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Two-thirds of graduates oppose increase in cost of university

22 September 2010 | last updated: 11 December 2015

Nearly two-thirds (63%) of graduates say they would not have been able to study at university if tuition fees had been £6,000-a-year and a similar amount (62%) reject the idea of a graduate tax levied after graduation, according to a poll released today.

UCU said the poll, carried out by, was further evidence that increasing the burden on students and their families to meet university costs was unfair and the wrong approach.
UCU warned that the public would see through any attempts to rebrand or increase student debt and said the government and Lord Browne had to look again at making business pay its fair share for the plentiful supply of graduates it receives every year.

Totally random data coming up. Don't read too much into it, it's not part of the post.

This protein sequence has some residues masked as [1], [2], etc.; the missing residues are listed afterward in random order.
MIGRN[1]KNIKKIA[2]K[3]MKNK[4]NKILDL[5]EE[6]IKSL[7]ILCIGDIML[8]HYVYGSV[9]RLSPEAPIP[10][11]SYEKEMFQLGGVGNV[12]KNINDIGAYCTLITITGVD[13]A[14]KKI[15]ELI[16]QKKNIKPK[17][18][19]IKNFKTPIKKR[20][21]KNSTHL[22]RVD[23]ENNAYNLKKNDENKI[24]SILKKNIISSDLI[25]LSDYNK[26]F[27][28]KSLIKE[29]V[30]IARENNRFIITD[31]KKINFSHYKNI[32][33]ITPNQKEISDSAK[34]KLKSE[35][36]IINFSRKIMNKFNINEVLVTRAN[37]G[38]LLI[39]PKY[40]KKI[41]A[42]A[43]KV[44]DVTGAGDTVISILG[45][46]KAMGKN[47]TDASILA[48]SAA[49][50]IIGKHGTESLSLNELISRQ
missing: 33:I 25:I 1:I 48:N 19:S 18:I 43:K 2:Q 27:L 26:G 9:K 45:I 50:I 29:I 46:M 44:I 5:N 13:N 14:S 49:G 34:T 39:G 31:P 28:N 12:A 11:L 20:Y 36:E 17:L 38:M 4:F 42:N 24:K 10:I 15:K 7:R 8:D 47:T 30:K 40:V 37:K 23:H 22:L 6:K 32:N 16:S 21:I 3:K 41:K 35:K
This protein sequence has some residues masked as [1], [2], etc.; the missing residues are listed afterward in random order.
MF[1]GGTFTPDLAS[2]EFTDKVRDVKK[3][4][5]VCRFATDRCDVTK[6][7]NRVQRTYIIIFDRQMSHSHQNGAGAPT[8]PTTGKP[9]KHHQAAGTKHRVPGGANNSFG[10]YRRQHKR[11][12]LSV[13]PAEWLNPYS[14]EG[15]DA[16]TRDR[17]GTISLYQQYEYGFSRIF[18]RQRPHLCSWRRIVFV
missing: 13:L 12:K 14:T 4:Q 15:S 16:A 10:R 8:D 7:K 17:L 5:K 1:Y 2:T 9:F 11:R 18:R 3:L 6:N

UCU general secretary, Sally Hunt, said: 'Today's survey is further proof that hiking up the cost of a degree could price thousands of people out of university. The general public is not stupid. They don't care if the new system is called a loan, a fee or a tax, so long as it is fair and does not increase the cost of a university education. That is how any changes will be judged.
'Making students pay more is the least desirable of the options on the table, yet it seems to be the one politicians are most interested in. Lord Browne must look seriously at the idea of taxing big business for the substantial benefits it gains from a plentiful supply of graduates and using that money to expand, rather than reduce, opportunity to study. The debate has to move away from how to screw more money out of students and their families.'